August 24, 2017

Can You Afford to Continue Smoking?

Smoking paraphernalia and no smoking sign uid 1344169

Yes, a pack of cigarettes is very expensive these days, but that is not what we are talking about. Instead we are concerned with your health. New research has found that smokers are three times more likely to have a particular STI that is linked to mouth cancer, and this could significantly increase their chances of developing some form of oral cancer.

In this latest study, researchers looked at 6,887 people and found oral HPV 16, which is a cancer-causing form of the human papilloma virus, was three times more prevalent in people who currently smoke in comparison to those who have already quit or who never used tobacco. The British Dental Health Foundation is hoping this information can be used to increase education for those who need it. Government initiatives have managed to get a considerable number of smokers to quit, but there are still many young people who are taking up the habit.
Mouth Cancer Action Month

This month is Mouth Cancer Action Month, and health professionals are keen to raise awareness of this disease, and the risk factors for developing it.  It is hoped that if more people become aware that smoking and drinking alcohol to excess could increase their chances of developing mouth cancer, then they might be encouraged to quit these habits.

Three years ago, 6,767 people were diagnosed with some form of oral cancer in the UK, and around 50% will survive the cancer for five years or more. However this does depend on getting an early diagnosis, and is one of the problems with oral cancer as often the symptoms are easy to ignore or can only be picked up through a health professional examining the inside of your mouth. When mouth cancer is diagnosed later on, treatment can be far less effective and much more difficult to cope with.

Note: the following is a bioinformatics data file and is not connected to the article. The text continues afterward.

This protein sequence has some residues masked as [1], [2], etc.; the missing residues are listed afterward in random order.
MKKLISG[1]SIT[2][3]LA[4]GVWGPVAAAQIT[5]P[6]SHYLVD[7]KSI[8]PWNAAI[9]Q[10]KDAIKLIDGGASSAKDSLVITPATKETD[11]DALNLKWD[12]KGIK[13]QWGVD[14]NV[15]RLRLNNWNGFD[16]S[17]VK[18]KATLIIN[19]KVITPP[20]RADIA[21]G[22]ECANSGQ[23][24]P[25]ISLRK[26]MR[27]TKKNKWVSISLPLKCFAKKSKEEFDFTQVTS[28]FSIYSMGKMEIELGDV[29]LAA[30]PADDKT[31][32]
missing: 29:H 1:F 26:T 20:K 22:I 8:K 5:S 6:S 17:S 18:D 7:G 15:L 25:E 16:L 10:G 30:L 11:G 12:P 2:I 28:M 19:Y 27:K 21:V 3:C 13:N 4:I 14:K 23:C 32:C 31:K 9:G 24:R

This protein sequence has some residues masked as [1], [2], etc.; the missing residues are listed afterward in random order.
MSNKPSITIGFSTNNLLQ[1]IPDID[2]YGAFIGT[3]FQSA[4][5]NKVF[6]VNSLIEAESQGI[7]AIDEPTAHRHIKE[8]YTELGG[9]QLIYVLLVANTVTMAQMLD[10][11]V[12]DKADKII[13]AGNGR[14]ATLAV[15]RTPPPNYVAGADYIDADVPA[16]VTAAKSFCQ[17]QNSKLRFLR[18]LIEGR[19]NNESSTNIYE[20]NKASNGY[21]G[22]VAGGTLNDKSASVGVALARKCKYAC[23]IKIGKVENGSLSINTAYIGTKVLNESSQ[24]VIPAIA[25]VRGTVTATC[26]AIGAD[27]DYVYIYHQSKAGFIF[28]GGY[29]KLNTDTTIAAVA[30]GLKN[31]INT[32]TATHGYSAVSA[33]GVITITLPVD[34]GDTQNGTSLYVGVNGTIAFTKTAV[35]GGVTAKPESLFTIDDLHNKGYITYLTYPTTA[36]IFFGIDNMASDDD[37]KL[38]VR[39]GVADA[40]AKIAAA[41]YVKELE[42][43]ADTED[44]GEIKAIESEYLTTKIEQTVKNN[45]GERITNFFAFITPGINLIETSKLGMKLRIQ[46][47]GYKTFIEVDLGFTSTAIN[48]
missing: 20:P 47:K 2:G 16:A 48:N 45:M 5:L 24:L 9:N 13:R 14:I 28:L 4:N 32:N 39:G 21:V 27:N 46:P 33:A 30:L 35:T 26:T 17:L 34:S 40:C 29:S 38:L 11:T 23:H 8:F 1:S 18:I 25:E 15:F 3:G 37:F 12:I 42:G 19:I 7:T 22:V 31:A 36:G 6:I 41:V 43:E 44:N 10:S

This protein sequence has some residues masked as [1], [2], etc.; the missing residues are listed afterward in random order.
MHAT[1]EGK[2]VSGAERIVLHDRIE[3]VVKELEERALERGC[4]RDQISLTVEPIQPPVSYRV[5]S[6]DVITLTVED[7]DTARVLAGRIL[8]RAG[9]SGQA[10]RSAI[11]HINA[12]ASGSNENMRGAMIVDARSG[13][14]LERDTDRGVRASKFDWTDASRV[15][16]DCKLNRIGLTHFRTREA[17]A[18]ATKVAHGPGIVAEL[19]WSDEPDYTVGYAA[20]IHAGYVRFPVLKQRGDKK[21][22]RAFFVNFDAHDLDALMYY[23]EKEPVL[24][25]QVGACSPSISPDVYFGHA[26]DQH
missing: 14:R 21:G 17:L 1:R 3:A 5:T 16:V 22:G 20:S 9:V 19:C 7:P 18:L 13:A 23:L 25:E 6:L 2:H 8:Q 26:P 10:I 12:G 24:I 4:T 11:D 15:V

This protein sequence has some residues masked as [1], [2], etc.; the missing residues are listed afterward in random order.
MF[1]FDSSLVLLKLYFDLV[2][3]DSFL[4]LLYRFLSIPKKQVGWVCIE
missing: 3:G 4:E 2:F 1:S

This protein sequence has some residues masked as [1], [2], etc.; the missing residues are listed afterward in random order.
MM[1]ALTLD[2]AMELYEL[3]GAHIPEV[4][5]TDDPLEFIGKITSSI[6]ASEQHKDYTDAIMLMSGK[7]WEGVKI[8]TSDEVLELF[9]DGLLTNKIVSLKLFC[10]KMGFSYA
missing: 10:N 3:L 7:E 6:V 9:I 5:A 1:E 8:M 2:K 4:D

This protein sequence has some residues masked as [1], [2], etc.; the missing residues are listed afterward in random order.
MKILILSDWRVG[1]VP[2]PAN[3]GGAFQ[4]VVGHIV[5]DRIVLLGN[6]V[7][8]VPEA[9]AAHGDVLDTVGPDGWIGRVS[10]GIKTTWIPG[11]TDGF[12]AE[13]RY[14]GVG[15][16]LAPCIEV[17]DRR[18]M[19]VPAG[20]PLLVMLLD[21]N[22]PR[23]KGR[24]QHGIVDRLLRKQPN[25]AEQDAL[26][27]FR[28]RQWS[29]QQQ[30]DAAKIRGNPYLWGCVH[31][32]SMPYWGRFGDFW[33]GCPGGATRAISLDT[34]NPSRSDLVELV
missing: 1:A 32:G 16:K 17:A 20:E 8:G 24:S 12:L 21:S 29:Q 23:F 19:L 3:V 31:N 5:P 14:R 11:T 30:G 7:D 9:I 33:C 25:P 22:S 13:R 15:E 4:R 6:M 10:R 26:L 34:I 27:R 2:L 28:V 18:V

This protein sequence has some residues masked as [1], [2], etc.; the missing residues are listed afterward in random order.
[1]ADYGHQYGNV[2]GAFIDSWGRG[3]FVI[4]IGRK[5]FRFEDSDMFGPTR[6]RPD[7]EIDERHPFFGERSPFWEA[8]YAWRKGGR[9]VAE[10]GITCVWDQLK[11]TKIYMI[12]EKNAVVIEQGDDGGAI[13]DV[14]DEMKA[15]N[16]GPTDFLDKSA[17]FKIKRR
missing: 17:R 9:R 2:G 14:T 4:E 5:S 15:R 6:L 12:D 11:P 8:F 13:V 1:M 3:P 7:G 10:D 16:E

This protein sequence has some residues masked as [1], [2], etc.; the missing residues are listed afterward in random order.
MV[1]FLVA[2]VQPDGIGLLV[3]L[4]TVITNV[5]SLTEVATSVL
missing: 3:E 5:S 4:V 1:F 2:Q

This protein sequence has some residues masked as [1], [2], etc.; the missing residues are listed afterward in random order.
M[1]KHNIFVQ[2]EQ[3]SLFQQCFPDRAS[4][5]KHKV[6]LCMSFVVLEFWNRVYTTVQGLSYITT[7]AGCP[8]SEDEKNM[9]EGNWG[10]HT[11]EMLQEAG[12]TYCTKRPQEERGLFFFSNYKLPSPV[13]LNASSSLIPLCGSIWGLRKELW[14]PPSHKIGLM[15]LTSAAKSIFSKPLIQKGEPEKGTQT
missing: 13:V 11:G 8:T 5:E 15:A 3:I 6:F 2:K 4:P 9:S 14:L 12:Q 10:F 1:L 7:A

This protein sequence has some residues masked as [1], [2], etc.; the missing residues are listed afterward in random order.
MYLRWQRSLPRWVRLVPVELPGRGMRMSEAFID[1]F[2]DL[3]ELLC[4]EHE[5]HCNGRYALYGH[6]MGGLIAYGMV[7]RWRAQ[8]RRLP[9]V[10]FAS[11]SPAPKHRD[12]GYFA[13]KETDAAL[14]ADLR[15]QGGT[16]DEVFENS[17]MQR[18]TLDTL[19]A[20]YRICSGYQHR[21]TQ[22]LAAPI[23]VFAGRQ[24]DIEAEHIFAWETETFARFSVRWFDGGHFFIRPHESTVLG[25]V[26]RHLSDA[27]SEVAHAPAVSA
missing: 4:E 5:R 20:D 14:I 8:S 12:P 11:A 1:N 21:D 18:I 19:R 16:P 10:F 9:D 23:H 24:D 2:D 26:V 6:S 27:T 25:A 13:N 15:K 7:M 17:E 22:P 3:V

No One Can Afford to Ignore Regular Oral Cancer Screenings
Whether you smoke or not, or have any other known risk factor for oral cancer, it still important to get regular screenings, and the best person to provide these is your family dentist. Dentists have been trained to spot signs of changes to the tissues in the oral cavity, and some may use special lights to detect any cells that require further investigation. An oral cancer screening is very quick and completely painless, and you might not even notice it happening. But what happens if you don’t visit your dentist very frequently, or do not have a dentist at the moment? Ideally you would get this sorted out, and try to book regular check-ups that will include a screening for oral cancer.

What Can You Do If You Don’t Have a Dentist?
If you don’t have a dentist, you can still carry out self-checks every month. This simply means becoming aware of any changes to the inside of your mouth, particularly any patches of skin that have changed colour or texture. It is a good idea to seek professional advice if you happen to notice any lumps or bumps or any red or white patches in your mouth. Another common sign is having a lesion or mouth sore that doesn’t heal up after a couple of weeks or so, or noticing you have difficulty in swallowing or that it feels as if you got something caught in your throat. The motto of the British Dental Health Foundation is “if in doubt, get checked out.”

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